Saturday, April 12, 2014

James Kristie for Directorship 100

It gives me great pleasure to nominate for the 2014 NACD Directorship 100:

James Kristie, editor and associate publisher of Directors & Boards, a quarterly published journal, and e-Briefing, a monthly online newsletter, covering high-level leadership, governance, finance, legal, and strategic issues.

Mr. Kristie has been editor since 1981, and associate publisher since 1991.

As editor of the nation’s longest-running and most esteemed publication in the corporate governance field, he has regularly charted the significant historical record of corporate governance, has been a leader in highlighting the contributions of “unsung” directors including women directors as authors of insightful articles and opinions, has tracked the quarterly growth in the number of new directors from all constituencies, and has innovated in thought leadership about issues of importance to the entire corporate governance community.

Most recently, he has hosted the Private Corporate Governance Summit, annually bringing together directors, owners, and advisors of family-owned, closely-held and private-equity owned businesses of all sizes to discuss shared governance concerns.

During this tenure, Mr. Kristie served as coordinating editor of Corporate Restructuring: A Guide to Creating the Premium-Valued Company, published in l989 by McGraw-Hill Book Co.

Prior to becoming editor of Directors & Boards, he was managing editor of a weekly business magazine for the Philadelphia metropolitan area (1979-1981), editor of a regional media industry trade newspaper (1977-1979), and associate editor of publications for a regional supermarket chain (1976-1977).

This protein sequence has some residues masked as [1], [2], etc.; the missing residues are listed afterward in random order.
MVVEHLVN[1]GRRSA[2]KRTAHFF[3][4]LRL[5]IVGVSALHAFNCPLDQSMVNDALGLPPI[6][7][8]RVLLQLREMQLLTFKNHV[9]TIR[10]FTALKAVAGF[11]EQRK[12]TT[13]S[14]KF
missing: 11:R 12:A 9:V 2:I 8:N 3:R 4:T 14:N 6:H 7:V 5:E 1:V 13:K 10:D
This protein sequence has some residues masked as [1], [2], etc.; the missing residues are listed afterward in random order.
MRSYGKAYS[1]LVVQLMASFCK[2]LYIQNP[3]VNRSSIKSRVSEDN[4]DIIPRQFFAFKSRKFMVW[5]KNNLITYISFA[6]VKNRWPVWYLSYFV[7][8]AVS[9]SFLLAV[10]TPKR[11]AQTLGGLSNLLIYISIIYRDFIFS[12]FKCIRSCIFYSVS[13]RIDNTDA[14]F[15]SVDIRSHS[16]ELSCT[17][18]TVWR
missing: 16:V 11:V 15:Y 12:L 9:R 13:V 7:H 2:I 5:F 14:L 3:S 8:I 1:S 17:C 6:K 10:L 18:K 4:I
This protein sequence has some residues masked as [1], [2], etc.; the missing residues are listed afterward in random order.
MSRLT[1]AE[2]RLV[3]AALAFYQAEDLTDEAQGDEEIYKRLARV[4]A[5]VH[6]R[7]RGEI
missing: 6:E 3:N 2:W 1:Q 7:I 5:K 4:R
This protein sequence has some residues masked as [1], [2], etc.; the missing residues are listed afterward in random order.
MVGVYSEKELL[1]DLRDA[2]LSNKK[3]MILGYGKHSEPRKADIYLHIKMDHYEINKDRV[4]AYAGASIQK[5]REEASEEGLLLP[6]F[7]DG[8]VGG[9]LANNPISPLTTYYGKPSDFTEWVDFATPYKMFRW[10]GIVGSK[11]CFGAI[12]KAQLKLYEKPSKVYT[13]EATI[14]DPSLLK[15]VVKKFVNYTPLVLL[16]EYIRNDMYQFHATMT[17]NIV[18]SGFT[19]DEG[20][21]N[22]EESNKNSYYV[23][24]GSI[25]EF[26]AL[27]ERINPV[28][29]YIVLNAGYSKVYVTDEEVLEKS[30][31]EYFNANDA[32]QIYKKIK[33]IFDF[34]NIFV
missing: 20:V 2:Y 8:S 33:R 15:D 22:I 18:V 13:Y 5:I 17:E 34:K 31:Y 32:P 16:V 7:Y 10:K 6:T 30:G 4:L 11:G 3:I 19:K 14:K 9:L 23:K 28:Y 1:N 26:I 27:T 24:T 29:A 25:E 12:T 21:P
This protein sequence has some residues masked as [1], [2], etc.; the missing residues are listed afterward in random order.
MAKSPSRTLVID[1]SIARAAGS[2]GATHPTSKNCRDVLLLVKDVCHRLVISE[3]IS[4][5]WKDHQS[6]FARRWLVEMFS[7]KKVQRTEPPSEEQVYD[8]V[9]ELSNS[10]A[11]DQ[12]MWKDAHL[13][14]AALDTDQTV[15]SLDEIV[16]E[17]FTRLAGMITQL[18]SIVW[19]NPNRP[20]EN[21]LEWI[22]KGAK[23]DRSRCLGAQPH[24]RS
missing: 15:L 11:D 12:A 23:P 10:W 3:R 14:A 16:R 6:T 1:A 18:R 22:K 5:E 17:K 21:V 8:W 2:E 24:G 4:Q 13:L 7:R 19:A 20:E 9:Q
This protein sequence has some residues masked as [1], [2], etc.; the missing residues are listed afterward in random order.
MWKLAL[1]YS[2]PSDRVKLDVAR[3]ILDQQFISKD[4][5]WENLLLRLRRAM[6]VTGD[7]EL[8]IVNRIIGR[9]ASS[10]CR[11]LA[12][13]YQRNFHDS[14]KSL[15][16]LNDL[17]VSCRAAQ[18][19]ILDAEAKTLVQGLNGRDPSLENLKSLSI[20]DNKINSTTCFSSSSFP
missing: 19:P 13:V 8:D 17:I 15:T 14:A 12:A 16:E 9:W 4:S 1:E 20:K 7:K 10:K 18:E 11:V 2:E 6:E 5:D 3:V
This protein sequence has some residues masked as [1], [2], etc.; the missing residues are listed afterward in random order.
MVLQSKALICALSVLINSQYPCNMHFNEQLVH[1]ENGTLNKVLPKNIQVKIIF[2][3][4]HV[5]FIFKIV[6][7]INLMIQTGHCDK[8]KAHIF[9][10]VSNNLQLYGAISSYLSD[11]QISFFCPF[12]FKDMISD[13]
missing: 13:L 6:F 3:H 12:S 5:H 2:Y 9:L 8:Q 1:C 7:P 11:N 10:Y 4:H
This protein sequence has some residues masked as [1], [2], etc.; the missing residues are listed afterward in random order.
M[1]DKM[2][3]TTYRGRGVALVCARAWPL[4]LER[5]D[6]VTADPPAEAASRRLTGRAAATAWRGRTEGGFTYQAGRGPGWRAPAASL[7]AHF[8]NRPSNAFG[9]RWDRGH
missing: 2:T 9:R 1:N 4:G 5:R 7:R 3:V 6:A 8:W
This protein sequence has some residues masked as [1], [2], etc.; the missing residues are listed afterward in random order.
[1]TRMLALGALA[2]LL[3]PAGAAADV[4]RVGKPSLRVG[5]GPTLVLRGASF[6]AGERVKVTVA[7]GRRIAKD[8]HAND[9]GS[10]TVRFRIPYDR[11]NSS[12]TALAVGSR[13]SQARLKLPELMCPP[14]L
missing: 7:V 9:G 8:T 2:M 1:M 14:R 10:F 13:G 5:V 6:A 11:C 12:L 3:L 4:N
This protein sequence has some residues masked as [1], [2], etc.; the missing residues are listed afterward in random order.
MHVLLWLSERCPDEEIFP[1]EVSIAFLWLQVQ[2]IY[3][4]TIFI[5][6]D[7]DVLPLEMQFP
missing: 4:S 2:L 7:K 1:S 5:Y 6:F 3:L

Mr. Kristie received a B.A. in Journalism summa cum laude from Temple University in Philadelphia (1976), and served in the U.S. Navy from 1968-1972.

He served for five years as an adjunct instructor at Temple University's School of Media and Communications, teaching the course "Advanced Public Relations Writing."

He appears frequently before governance conferences and meetings, and is regularly quoted in the major media and specialized publications as an authoritative source on leadership issues.



Individual nominations to support Mr.Kristie's inclusion in the NACD Directorship 100 recognition may be submitted as follows:

Nomination form:
http://www.nacdonline.org/directorship100/nominationform.cfm

Nominee information:
Mr. James Kristie
Editor and Associate Publisher
Directors & Boards
jkristie@directorsandboards.com
215-405-6081
Category: Journalists

Award criteria for induction into the 2014 Directorship 100:
http://www.nacdonline.org/Directorship100/content.cfm?ItemNumber=6680

Thank you for your support of my nomination of Mr. Kristie for this outstanding recognition.

Monday, March 24, 2014

The Leap to Leadership

On the supply side of candidacy for a board role, what do you need to know? What do you need to be? What is relevant experience?

The biggest mistake candidates make, in thinking they are ready for a board role, is to assume that the skills and talent that elevated them among the rank and file of the organization are the same competencies suitable for advancement to a director's position.  What got you to the middle will not get you to the top.